Delivering hundreds of rapid-build modular homes for Ukrainian refugees is estimated to cost about €150 million, the Dáil’s spending watchdog has been told.
The Office of Public Works (OPW) provided an update on the project which will result in 700 homes – and possibly more – being built in various locations around the country.
Officials also told the Public Accounts Committee (PAC) it would be possible to either send the homes to Ukraine after the war or to build permanent social housing on the sites. The OPW said Government would make these decisions.
The State has been under huge pressure to source refugee accommodation for people from Ukraine and elsewhere. The number of Ukrainians fleeing to Ireland from Russian aggression in their homeland is expected to reach more than 70,000 by the end of the year.
Under the first phase of construction, 206 homes will be built across five sites in Cavan Town; Mahon, Co Cork; Thurles, Co Tipperary; Doorly Park, Co Sligo; and Claremorris, Co Mayo with the first units due to be ready early in the new year.
Further sites are under consideration as part of a second phase of development in early 2023.
So far about 73 possible sites have been evaluated and three-quarters of these have been deemed not suitable for modular homes by the OPW.
OPW chairman Maurice Buckley told the PAC that his agency was initially asked to provide 500 rapid-build units but the Government has since asked it to increase the number to 700, adding this may rise even further.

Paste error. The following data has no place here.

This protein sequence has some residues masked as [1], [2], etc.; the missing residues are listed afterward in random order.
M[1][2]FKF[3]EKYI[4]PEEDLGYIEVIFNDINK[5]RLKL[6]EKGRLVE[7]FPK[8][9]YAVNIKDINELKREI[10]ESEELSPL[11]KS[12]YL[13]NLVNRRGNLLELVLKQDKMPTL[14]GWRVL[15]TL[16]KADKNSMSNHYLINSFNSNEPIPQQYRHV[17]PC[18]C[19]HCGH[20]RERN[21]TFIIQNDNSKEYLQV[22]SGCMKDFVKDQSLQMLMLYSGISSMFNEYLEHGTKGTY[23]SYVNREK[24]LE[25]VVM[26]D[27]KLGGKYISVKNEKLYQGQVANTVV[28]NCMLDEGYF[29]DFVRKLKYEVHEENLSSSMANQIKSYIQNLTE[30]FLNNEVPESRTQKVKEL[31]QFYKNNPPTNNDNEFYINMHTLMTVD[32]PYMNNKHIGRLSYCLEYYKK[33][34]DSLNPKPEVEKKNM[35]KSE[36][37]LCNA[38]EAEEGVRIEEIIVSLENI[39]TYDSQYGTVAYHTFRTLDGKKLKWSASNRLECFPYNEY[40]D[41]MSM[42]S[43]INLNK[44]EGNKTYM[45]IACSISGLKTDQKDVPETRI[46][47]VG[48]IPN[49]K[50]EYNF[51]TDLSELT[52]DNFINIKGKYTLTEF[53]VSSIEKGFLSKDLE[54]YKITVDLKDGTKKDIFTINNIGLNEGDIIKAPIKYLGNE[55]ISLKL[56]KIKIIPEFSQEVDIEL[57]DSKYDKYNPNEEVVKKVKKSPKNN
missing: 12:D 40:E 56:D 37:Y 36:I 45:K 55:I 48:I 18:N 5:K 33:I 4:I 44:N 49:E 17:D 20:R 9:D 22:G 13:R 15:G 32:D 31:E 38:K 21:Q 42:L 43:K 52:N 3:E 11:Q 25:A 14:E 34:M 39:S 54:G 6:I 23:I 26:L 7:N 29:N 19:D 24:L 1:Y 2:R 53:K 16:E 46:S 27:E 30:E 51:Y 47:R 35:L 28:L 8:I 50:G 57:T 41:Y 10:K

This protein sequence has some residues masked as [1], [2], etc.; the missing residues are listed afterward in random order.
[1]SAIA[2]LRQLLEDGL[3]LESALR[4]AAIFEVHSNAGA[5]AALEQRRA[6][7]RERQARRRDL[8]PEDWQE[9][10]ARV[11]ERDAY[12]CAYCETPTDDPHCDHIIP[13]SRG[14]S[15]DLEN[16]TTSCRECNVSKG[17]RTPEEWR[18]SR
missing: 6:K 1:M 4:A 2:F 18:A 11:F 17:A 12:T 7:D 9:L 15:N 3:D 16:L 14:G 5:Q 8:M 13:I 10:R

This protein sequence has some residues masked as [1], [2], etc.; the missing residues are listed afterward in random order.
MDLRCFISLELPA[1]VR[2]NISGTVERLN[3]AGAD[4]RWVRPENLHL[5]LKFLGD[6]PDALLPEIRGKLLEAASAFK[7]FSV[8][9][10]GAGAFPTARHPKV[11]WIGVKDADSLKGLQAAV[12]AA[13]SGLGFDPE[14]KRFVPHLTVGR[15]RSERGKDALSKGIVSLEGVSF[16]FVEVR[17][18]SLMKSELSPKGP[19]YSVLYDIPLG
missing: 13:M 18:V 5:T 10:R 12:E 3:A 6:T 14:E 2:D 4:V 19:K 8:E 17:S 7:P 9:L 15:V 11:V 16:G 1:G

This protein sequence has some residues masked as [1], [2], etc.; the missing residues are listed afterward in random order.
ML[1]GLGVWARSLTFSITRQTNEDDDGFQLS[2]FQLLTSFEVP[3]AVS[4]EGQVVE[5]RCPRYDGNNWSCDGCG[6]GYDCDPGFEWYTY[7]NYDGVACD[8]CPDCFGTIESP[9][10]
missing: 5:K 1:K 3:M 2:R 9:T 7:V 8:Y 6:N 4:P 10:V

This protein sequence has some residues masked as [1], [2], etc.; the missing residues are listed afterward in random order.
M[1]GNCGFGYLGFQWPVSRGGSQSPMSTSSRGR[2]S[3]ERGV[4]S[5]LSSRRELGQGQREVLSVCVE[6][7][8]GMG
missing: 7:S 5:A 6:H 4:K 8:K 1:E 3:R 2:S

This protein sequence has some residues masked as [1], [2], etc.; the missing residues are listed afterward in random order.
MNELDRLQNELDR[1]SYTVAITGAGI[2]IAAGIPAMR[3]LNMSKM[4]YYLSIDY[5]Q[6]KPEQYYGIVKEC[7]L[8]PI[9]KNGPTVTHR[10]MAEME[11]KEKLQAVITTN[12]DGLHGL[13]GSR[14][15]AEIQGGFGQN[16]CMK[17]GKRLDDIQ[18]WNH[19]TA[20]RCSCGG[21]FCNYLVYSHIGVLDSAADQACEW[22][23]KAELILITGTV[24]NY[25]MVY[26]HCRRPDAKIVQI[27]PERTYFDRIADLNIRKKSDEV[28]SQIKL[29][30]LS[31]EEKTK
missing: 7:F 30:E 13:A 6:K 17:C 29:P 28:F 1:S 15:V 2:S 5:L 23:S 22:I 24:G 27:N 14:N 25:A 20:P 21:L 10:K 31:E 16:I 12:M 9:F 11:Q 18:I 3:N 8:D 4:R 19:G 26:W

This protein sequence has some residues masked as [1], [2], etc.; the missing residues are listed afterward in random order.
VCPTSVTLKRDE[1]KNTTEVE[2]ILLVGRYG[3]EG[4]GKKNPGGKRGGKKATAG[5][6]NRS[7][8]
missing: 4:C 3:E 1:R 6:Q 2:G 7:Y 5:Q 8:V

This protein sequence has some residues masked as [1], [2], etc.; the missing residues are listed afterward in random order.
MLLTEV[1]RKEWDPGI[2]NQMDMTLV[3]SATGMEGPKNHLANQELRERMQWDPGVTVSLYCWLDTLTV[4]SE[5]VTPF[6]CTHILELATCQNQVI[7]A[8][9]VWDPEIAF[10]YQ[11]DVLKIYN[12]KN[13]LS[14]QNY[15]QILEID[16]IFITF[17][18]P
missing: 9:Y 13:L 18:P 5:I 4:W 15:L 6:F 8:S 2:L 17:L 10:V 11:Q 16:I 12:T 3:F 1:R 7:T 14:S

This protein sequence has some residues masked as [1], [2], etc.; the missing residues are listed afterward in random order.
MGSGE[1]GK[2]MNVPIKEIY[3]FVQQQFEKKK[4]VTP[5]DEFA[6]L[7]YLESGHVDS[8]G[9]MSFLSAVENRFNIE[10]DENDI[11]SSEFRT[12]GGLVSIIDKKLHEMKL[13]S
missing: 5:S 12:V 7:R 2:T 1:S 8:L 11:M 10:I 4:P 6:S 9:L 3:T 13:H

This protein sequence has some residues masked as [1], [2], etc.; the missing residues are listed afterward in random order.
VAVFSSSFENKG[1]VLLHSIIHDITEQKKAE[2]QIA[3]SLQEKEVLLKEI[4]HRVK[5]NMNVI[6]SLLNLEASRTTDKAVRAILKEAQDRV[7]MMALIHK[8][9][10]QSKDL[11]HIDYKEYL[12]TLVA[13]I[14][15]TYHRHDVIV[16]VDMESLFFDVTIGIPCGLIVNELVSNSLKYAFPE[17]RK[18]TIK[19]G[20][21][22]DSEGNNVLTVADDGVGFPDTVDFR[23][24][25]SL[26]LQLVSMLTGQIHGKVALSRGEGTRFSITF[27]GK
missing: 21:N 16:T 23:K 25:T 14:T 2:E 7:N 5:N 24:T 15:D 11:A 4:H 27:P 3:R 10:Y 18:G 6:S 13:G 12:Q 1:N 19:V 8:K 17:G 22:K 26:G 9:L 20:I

Sinn Féin TD Brian Stanley, the PAC chairman, asked about the expected cost of these 700 units and State Architect Ciarán Ó Connor said it will be in the order of €150 million.
The per-unit costs across five suppliers is between €135,000 and €155,000 for the two-bedroom homes that are A-rated for energy efficiency and have a lifespan of 60 years or more.
Significant investment is also needed to prepare the infrastructure at the various sites to social housing standards.
Mr Stanley said people fleeing the conflict in Ukraine must be helped but asked about the future of the homes after the war and whether there have been discussions about using the buildings for social housing.
Mr O’Connor said the OPW is providing the units but it will be the Department of Children that operates them and their future use will be a decision for Government.
He said: “You could lift those buildings up and send them to Ukraine or you could put them somewhere else. They’re literally a lift and plug.”
Mr Stanley said amid the current housing crisis he does not want them lifted anywhere.
The PAC was told that the locations are not designated for social housing and they are “marginal sites” which is challenging for the OPW’s team.
The committee heard there has been discussion on their future use and the option is open to the Department of Children to offer the homes to the Department of Housing.
Mr Buckley said the design work will allow for traditional-style permanent social homes – terraced or three-bedroom semidetached – to be built on the sites.
He confirmed the future of the sites is being considered and also said there is a value for money review.